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Griffith cop, former council member, suspended for stealing grant money

Updated: May 11, 2013 6:24AM



GRIFFITH — The Police Department’s former second-in-command was suspended for 30 days without pay at the end of February for theft of $1,691 in state grant and town monies.

Documents obtained by the Post-Tribune through the Freedom of Information Act show the department opened an internal investigation Feb. 19 against Sgt. Michael Gulley after it was determined he had falsified work hours records related to an Indiana Criminal Justice Institute Traffic Grant from March 2009 through December 2012.

Gulley did not contest the allegations and repaid the money.

Gulley was appointed patrol lieutenant in June 2006 but was demoted by the town’s Safety Board in early November for “gross misconduct.” At the time of his 2006 promotion, Gulley was the town’s 4th Ward councilman.

In a letter dated Feb. 15, Officer Paul Sines, who’d taken over coordinating the ICJI Traffic Grant known as “Operation Pull Over” after Gulley was demoted, said he couldn’t find grant paperwork Gulley was supposed to have completed Dec. 22. Sines said he printed out the blank report for his records. When Sines returned to work Dec. 26, Gulley had filled out and submitted a grant worksheet.

Sines examined Gulley’s paperwork against times and dates and found discrepancies. He reported those discrepancies to Interim Griffith Police Chief Matt Moore, the letter said.

Sines then received an email Feb. 8 from Northwest Law Enforcement Liaison Jeanette Bennett, of the ICJI Traffic Safety Division, saying she would be auditing the paperwork of officers who work the grant because an officer in a different department was found to be falsifying records. She said in her email that coordinators should thoroughly check their grant officers’ paperwork.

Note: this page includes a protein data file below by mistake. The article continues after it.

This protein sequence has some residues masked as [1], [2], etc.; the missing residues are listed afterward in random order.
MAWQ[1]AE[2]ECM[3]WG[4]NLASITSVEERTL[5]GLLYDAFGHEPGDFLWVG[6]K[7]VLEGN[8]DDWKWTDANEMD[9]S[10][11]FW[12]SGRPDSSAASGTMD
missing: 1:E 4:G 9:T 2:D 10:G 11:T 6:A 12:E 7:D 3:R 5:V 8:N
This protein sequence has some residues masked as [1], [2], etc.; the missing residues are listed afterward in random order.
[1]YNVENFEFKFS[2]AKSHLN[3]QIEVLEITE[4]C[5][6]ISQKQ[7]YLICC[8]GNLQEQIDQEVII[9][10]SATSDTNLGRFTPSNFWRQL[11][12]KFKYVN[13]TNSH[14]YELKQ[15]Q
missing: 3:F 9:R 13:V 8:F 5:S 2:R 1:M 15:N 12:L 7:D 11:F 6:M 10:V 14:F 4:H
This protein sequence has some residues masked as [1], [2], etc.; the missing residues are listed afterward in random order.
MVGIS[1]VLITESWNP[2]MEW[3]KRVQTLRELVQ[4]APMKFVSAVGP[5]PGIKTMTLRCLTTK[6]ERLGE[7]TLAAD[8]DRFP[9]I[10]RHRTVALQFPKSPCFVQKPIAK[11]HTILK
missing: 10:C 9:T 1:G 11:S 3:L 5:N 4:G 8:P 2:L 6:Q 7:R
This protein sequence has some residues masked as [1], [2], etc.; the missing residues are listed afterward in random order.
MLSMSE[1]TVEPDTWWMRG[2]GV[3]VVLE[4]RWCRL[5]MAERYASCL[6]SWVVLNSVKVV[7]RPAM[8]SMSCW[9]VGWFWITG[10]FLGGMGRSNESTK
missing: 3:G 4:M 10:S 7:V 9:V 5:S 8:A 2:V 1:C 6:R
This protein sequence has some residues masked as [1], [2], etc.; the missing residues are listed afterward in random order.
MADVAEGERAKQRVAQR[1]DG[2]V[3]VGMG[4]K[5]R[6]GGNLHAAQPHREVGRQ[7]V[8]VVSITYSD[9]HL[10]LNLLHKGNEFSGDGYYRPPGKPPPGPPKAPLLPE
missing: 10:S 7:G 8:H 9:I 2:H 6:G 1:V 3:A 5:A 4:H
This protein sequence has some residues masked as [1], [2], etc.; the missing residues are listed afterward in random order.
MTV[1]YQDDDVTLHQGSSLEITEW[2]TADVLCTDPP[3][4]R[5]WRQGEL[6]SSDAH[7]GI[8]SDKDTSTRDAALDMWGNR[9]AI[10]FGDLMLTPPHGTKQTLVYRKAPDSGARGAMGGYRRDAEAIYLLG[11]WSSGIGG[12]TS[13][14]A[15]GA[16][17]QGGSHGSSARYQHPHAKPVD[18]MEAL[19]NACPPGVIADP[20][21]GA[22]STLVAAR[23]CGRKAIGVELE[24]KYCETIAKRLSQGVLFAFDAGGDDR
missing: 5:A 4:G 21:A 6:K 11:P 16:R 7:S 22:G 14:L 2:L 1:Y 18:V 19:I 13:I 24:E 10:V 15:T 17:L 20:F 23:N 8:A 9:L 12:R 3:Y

Sines said in his letter he immediately forwarded Bennett’s email to Moore and reiterated his concerns. By Feb. 11, Moore, Sgt. Jeff Gang and now-Chief Greg Mance directed Sines to audit the 2011-2012 grant paperwork.

Of the 11 errors found to be made by Gulley, several were suspect. A further audit conducted by Sines showed that between March 2009 and December 2012, Gulley falsified 36 hours of work for a total of $1,691, Mance said.

At a Feb.13 meeting, Bennett said Gulley was suspended from participating in any further ICJI grants. The next day, she informed the department it was also suspended from ICJI grants until an investigation of Gulley’s paperwork was complete.

Gulley was suspended Feb. 19 with pay, a letter to Griffith Safety Board Chairman Jim Marker from Moore stated. A letter from Marker to Gulley dated Feb. 25 said the Safety Board had found Gulley guilty of violating rules and “conduct unbecoming an officer.”

Gulley’s 30-day, unpaid suspension started Feb. 27, and he was ordered to attend the March 14 Safety Board executive session. Details of that meeting are unknown. The board meets for another executive session Thursday to discuss “job performance evaluation of individual employees.” Because it involves personnel issues, the meeting is closed to the public, although Gulley has indicated he will retire. A study session, which is open to the public, will follow.

Through the audit and adding a checks and balance system to the way the traffic grant is administered, the Griffith Police Department was reinstated to both its ICJI grant programs in March, Mance said. Since then, the administration has found no other instances of wrongdoing and has no reason to suspect it will.

“We believe this is an isolated incident to the individual officer,” Mance said. “I’ve spoken with (ICJI Traffic Safety Division Director) Ryan Klitsch, and he’s satisfied with the steps we’ve taken.”



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